dying kid

fzcapit at euclid.ucdavis.edu fzcapit at euclid.ucdavis.edu
Sun Aug 6 16:37:57 EST 1995


Well, it looks like this thing gets spammed all over the internet
at regular intervals.  FYI, here's the most succint reply to this thing.

John Capitanio
jpcapitanio at ucdavis.edu
-----insert
/*
 * Gene Spafford's Craig Shergold FAQ follows:
 */


DO NOT SEND ANY {GET WELL, POST, BUSINESS} CARDS TO CRAIG SHERGOLD!

If you contact the ``Children's Make a Wish'' foundation, you will
find that they are not soliciting any form of card for Craig Shergold
or anyone else.  Better yet, if you call the publisher of the Guinness
Book of World Records (US publisher is "Facts on File" @ 212-683--2244
ext. 336), you can get this same story confirmed.  You will also find
that they will no longer endorse or support any effort to break this
record.

Many years ago, Craig Shergold developed a brain tumor, believed
inoperable.  He sought to set the Guinness record for get-well cards.
The effort was well-publicized around the world, and he did, indeed
set the record (consult a recent edition of the book [p. 207 of the
1992 US edition, for instance] --- he has received in excess of 33
million cards to date; he officially set the record as of 17 Nov
1989).

As part of this whole story, his plight caught the attention of John
Kluge, the US billionaire, who paid for Craig to come to the US and
receive specialized treatment.  As a result, Craig has recovered
completely from his non-malignant tumor.  He is also no longer seven,
but twelve (as of January 1992).

The problem is that the mimeographed sheets and letters seeking cards
for Craig have continued to be circulated.  As a result, get-well
cards continue to pour in to the post office for Royal Marsden
Hospital in England.  Worse, the appeal has mutated into various other
versions, such as an appeal for business cards, one for postcards, and
another version that appeals for holiday cards.

The Shergold family has publicly appealed many times for people to
cease to mail cards and letters, and that no more appeals be made on
their behalf. One easily accessible way to verify this is with the
article on page 24 of the 19 July 1990 NY Times.  People Magazine
wrote an article about it on June 1, 1991, page 63. Many other
publications have also carried stories on this; even Ann Landers wrote
about it on 6/23/91, but people still keep sending cards.  Both
Guinness and Royal Marsden have repeatedly issued press releases
asking people to stop circulating requests for cards, as they are
creating an undue burden on both the hospital and the postal service.

The Guinness people have discontinued the category to prevent this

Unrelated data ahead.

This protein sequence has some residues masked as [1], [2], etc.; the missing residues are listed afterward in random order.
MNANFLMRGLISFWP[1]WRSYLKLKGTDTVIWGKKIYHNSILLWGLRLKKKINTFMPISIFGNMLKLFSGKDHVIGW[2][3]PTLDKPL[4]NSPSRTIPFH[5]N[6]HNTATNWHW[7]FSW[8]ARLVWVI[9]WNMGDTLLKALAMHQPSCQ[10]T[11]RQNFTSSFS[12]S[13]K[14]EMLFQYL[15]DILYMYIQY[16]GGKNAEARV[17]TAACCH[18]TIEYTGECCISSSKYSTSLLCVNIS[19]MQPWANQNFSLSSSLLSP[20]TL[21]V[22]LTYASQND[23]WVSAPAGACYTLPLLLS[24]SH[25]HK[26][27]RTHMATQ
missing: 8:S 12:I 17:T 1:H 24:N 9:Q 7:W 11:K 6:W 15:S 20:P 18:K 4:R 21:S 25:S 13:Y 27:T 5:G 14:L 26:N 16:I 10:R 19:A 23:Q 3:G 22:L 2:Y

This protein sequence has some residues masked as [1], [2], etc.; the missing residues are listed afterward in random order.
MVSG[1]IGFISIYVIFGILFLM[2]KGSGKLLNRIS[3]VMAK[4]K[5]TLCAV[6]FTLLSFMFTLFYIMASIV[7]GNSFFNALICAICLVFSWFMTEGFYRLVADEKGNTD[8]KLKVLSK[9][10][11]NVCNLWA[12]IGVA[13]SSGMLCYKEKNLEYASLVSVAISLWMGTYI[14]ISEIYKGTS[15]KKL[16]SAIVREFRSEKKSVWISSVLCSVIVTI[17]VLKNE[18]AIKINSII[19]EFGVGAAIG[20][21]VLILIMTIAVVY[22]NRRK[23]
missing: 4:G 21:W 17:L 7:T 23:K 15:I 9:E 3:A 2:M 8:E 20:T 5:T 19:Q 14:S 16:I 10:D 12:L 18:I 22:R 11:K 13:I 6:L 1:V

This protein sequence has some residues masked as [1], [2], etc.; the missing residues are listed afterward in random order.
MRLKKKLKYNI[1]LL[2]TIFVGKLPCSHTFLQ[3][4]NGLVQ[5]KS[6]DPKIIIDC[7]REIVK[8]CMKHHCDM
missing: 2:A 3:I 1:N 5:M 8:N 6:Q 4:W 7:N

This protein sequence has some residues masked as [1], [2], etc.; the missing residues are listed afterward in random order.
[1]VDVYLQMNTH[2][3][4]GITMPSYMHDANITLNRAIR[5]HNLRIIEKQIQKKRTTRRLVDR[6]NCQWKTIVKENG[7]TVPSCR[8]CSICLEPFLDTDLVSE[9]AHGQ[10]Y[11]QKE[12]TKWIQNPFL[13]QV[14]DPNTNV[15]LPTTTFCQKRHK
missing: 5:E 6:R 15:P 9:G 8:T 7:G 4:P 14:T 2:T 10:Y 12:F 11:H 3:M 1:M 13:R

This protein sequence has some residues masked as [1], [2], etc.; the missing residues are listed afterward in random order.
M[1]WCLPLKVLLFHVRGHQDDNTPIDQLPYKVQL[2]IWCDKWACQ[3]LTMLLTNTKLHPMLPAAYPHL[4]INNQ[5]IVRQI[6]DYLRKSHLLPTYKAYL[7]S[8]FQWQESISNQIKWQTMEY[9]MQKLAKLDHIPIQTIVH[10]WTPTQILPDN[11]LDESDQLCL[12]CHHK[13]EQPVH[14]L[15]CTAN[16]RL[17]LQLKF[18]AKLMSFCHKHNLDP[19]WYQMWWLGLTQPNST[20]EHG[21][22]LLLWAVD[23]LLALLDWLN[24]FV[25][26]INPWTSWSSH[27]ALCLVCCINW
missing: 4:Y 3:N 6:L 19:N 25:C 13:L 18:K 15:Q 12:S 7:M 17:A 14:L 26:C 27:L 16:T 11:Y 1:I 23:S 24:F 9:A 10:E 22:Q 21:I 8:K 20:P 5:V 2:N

kind of thing from ever happening again, and are doing their utmost to
kill any further mailings.  The Royal Marsden Hospital is at a loss
what to do with the cards that continue to arrive --- most are being
sold to stamp collectors and paper recyclers, and none go on to Craig.

This appeal for Craig, as well as many urban legends, regularly appear
on electronic bulletin boards around the world, and in many
organizational newsletters and bulletins.  It is both heartening and
unfortunate that there are so many well-meaning people who continue to
propagate these stories.  It is too bad that so many of these people
are unwilling to verify their information before passing such things
along, especially when a simple phone call will suffice to do so.  In
this case, opening a recent copy of a book carried by nearly every
library and bookstore would illuminate the situation.

If you would still like to do something for a dying child, consider
making a donation to a charity such as UNICEF or to the International
Red Cross (Red Crescent, Red Magen David).  Many thousands of children
are dying daily around the world from disease and starvation, and
countless millions more are suffering from the ravages of war, famine,
disease, and natural disaster.  Think how many of them might be helped
by the millions of dollars in postage spent on cards to Craig
Shergold....   Addresses (in US) are:

	UNICEF               American National Red Cross       
	1 UN Plaza	     17th & D Streets                  
	New York, NY 10017   Washington, DC 20006              
			     Attn: international children's aid

Also, I encourage you to save this announcement, in either electronic
or hard copy form, and to post it anywhere you've seen the original
plea.  If you see it in the future, as you probably will, you can
attach a copy of this announcement.
-- 
Professor Gene Spafford
Dept. of Computer Sciences
Purdue University
W. Lafayette IN 47907-1398
Spaf at cs.purdue.edu



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